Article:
In the Lakhimpur Kheri violence case, the Supreme Court gives Ashish Mishra provisional release for eight weeks

In the Lakhimpur Kheri violence case, the Supreme Court gives Ashish Mishra provisional release for eight weeks

Ashish Mishra, the son of Union minister Ajay Kumar Mishra, who is accused of murdering farmers by driving them over with his automobile in Lakhimpur Kheri during the 2021 farmers' protest, was granted interim release on Wednesday for a period of eight weeks.

Ashish Mishra was directed to leave Uttar Pradesh within a week of his parole by a bench chaired by Justice Surya Kant, who had reserved its decision on Mishra's bail request on January 19.

The Bench said that he was not permitted to remain in the NCT or UP of Delhi and that he was required to report his whereabouts to the trial court and sign up for attendance at the local police station.

The top court warned that any effort by Mishra or his family to persuade witnesses will result in the revocation of bail.

It said that if it were shown that he was attempting to prolong the trial, it would be a legitimate reason to revoke his temporary release.

Additionally, it exercised its suo motu authority to grant temporary bail to the other four co-accused.

It scheduled the case for March 14 while awaiting the trial court's report on the progress of the witnesses being questioned. The highest court will choose whether to prolong his bail after reviewing his behavior.

The Bench had said on January 19 that there shouldn't be indefinite detention and that it may take five years for the trial to be finished.

On October 3, 2021, during a protest against Deputy Chief Minister Keshav Prasad Maurya's visit to Uttar Pradesh, four farmers were struck and killed by an SUV in Lakhimpur Kheri. Two BJP employees, a driver, and a journalist were all slain in the ensuing violence. Ashish was allegedly seated in one of the vehicles.

On December 6, a Lakhimpur Kheri court filed accusations for murder, criminal conspiracy, and other offenses against Ashish Mishra and 12 others. The 14th accused, Virendra Shukla, who is out on bail, has been charged with causing the removal of evidence in accordance with Section 201 of the IPC.

Mishra's request for bail was rejected by Additional Advocate General Garima Prashad on behalf of the Uttar Pradesh government because she believed the offence was serious. "Granting bail would send the incorrect signal to society, since it is a serious and horrible crime," she added.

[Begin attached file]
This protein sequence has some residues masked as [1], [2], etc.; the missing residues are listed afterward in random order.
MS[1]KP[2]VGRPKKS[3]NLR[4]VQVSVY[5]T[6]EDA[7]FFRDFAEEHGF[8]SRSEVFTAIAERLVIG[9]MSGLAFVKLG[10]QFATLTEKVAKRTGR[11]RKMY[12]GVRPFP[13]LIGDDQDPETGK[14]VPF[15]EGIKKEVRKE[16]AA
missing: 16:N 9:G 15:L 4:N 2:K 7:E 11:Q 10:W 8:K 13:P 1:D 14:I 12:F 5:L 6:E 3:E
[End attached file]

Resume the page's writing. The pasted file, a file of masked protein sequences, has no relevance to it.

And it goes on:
Senior attorney Dushyant Dave, who was defending a few of the victims, had passionately opposed the main accused's request for release because he believed it would send a bad message to the rest of society.

Dave had said, "I will demonstrate from the charge sheet... He is the son of a prominent guy being represented by a strong lawyer. It is a conspiracy and a well-planned murder."

Senior attorney Mukul Rohatgi has refuted Dave's claims on behalf of Mishra. He had questioned, "What is this? Who is powerful? We are showing up every day. Can this be a requirement not to issue bail?"

Ashish Mishra had no criminal history, had been detained for more than a year, and the trial would probably last seven to eight years, according to Rohatgi's argument. The complainant was not an eyewitness, and the accusation was based on hearsay, he had stated, adding, "My client received bail in the first instance. This is not a cock and bull narrative, and there is truth in my account."

The Supreme Court had on December 12 questioned the length of time Ashish Mishra might be held in custody, maintaining that a balance must be found between the rights of the victims and those of the accused.

Given that there were 208 prosecution witnesses, 171 documents, and 27 forensic science laboratory reports to be scrutinized, the sessions judge who was presiding over the trial had previously informed the top court that it may take five years on average to complete the trial.